Pretend you work at the Internal Revenue Service. Actually, let’s make this exercise even more terrible. Pretend you’re an underpaid, low-level clerk working in the understaffed IRS backwater of Cincinnati. Every day, a big stack of files lands on your desk.
Every day, the stack gets a little bigger than the last. Each file represents a new application for a certain tax status — 501(c)(4), a tax-exempt designation meant for “social welfare” organizations. The catch is that they must limit their political campaign activity. According to IRS rules, 501(c)(4) groups can participate in elections, but electioneering must not be their “primary” mission.
Got all that? Good — now let’s get to work. It’s your job to decide which 501(c)(4) applications represent legitimate social-welfare organizations, and which ones are from groups trying to hide their campaign activities. What’s more, you’ve got to sort the good from the bad very quickly, as you’re being inundated with applications. In 2010, your office received 1,735 applications for 501(c)(4) status. In 2011, the number jumped 30 percent, to 2,265, and in 2012 there was another 50 percent spike, this time to 3,357 applications.
So what do you do? You look for a shortcut. Someone at your office notices that a lot of the applications for 501(c)(4) status are from groups that claim to be part of the burgeoning tea party movement. Aha! When you’re looking for signs of political activity, wouldn’t it make sense to search for criteria related to the largest new political movement of our times? So that’s what you do: Without consulting senior managers, you and your colleagues set up a spreadsheet called “Be on the Lookout,” or BOLO, which spells out specific criteria for flagging potentially politically active groups. The spreadsheet lists keywords like “Tea Party,” “Patriots,” and “9/12 Project.”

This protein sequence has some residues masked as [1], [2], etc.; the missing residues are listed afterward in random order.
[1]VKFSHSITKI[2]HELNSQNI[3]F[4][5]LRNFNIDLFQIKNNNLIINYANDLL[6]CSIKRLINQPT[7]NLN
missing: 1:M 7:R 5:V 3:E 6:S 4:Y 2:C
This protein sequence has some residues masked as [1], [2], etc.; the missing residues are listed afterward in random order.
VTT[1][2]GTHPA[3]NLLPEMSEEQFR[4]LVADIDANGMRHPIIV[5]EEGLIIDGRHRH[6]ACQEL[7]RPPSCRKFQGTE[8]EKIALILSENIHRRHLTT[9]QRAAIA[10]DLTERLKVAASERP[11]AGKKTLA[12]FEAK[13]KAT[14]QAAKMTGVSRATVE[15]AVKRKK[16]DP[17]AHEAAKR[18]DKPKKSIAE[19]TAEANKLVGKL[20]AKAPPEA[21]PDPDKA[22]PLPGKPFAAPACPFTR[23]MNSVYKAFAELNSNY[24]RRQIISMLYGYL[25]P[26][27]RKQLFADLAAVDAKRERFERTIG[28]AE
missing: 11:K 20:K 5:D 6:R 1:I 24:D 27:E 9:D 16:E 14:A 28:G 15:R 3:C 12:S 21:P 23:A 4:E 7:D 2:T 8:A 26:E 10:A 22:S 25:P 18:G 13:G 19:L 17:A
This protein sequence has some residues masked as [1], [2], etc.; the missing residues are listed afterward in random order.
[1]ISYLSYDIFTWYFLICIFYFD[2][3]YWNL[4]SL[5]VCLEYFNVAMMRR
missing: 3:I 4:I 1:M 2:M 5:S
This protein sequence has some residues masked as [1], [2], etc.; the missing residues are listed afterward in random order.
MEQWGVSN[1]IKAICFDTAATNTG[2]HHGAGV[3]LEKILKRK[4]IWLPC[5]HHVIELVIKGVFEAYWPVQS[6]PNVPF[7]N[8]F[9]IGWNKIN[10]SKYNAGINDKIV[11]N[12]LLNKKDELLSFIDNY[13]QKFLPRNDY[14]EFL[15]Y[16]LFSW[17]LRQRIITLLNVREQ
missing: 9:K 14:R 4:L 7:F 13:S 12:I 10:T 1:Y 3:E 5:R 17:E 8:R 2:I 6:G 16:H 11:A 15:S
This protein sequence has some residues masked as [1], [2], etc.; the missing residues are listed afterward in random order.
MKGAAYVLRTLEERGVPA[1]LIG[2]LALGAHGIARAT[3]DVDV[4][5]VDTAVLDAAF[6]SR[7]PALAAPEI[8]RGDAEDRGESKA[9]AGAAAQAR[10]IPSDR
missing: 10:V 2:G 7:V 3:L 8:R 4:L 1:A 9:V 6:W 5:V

We’ll get to whether this was right or wrong in a bit. For now, let’s note that there’s a name for the kind of shortcut that the IRS’ Cincinnati office used to pick out applications for greater scrutiny: “profiling.”
By using superficial characteristics — groups’ names or mission statements — to determine whether they should be subject to deeper investigation, the IRS was acting like the TSA agent who pulls aside the guy in the turban, or the FBI agents that target mosques when investigating terrorism, or New York City cops who stop and frisk young black males in an effort to prevent crime.
That’s exactly what the IRS was doing with tea party groups. Not all tea party groups applying for 501(c)(4) status were engaged in campaign politics. But out of all the many groups that applied for such status, wouldn’t any reasonable person guess that a group called “Tea Party Patriots” is more likely to be engaged in campaign activity than, say, a group focused on rescuing abandoned puppies?
The deep irony of the IRS scandal is that people on the political right are being subjected to exactly the kind of profiling that they’ve long advocated in fighting terrorism and crime — and they don’t seem to appreciate it. I’m on their side: This case perfectly illustrates why profiling is wrong — why it’s inefficient, ineffective and morally dubious. The IRS scandal should thus be a lesson to anyone who’s called for any kind of profiling, whether it’s racial, religious or political.
By profiling tea party groups, not only was the IRS applying its rules unfairly, it was also spending a lot of time investigating good guys, and it was letting a few bad guys through without extra scrutiny. If you wanted to make a case against profiling, you couldn’t pick a better example than what happened here.
I suspect that longtime advocates of profiling won’t agree with me. They’ll argue that racial profiling in crime- or terrorism-prevention is more appropriate than the “political” profiling the IRS conducted. That’s because, they’ll likely say, profiling works in those instances. There are numerous studies that show that’s not true — that we simply don’t know whether racial profiling is an effective way to combat terrorism.
Even if tea party partisans don’t buy that argument, they now at least know what it feels like to be investigated just because of their characteristics, not their actions. They don’t like it, and in this case they should trust their instincts. They’re right. Profiling is wrong.Farhad Manjoo is Slate’s technology reporter and the author of “True Enough: Learning to Live in a Post-Fact Society.” Twitter: @fmanjoo